• Martyna

        You guys are giving me so much to think about. That’s why I love MR. Thank you for sharing, Leandra.

    • Marie-Eve

      Not everyone wants to have children. If you don’t, it doesn’t mean that you don’t love your partner. Also, not everyone wants to or has to get married. Some people know they want to be together for the rest of their life, but they’re just not down with the tradition of marriage. It’s OK. Build your own traditions with your own person / people.

      • Martyna

        “it doesn’t mean that you don’t love your partner” – this hit me right on the head. Love the reply! Thank you.

    • s

      I am curious why you said yes to being engaged? You could have said, I don’t want to get married but I love you and want to be with you. It probably meant something to him otherwise he could have just not bought a ring and said he wants to be with you without marriage. I am just genuinely curious.

      • Martyna

        It went like this:
        Him: should we get engaged sometime?
        Me: I don’t think it means anything.
        Him: Aren’t you going to be upset that your girlfriends got a ring and you didn’t?
        Me: I’m always up for a good ring.

        So we picked a ring and he put it on my finger over a cup of coffee 🙂
        Good observation though!

        • prairie dogs

          Yes! I have to say my favorite part about marriage was picking out dresses and having my husband pick out a very cool ring!

    • prairie dogs

      Fwiw, marriage felt like it changed nothing in my relationship–together for 11 years, married for 3 or 4 (see? I can’t even remember). Marriage does not legitimize the love of a couple! Neither does having children!

      I love Leandra’s comment about her choice to pursue pregnancy being a result of escalated love with her husband– that’s beautiful. BUT– that might not be how it goes down for you, and if you and your partner are both okay with no kids and/or no official marriage, then you’re good!

      People project a lot of emotion onto other people’s weddings and marriages. Don’t worry too much about the optics, just focus on you and your dude. 🙂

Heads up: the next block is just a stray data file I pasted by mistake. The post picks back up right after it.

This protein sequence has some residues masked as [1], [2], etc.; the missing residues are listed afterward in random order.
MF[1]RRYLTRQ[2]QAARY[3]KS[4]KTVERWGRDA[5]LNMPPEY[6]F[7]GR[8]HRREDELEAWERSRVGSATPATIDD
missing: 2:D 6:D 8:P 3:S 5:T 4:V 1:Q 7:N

• Adardame

      I fell in love one time. I desperately wanted to get married and have his babies. It didn’t work out, though.

  • Micah Lpez

    That point you made about weddings being simply foreplay felt really profound, I always thought weddings much like graduations, baby showers etc, being more about performance rather that celebration of an event or a new step in life. We often spend all the time leading up imaging this giant climax or euphoria that happens when said event occurs rather than thinking about what exactly we’re celebrating. This moment when we realize ‘this is it’ but it never really happens dose it.( i’m projecting at this point) The day sort of seems like another day in the grand scheme of things. #makeflowercrownschicagain

  • Áine Hegarty

    This is really heartwarming. You two are a beautiful couple. It is really endearing that you cried on your honeymoon because you missed your mom. It’s so nice to see that you truly seem to be exactly yourself in the relationship. It is also interesting that you got married at what is now considered a young age to get married (maybe that’s just me). I wonder what it would be like to have that kind of support going through life right off the bat.

  • Gosh, I wish the foreplay wasn’t so expensive! Haha

    I’m approaching the age where this stuff is really going to matter, and I loved your advice!

    I do think it’s really interesting how the idea of “consummating” the marriage has changed so much over the years. I’ve read stories of couples who just ordered a pizza and fell asleep together after they exhausted themselves shedding their finery. That is so something I would do.

    • Millie Lammoreaux

      We definitely came back to our apartment, ate leftovers, snuggled our cat, and passed the hell out. We were exhausted, yet over-stimulated, and (happily) ready for the day to end!

    • Abby

      We stayed out with our friends at the after party til last call, swung by McDonald’s, went home and opened envelopes so we could take the cash on our honeymoon, and then fell asleep.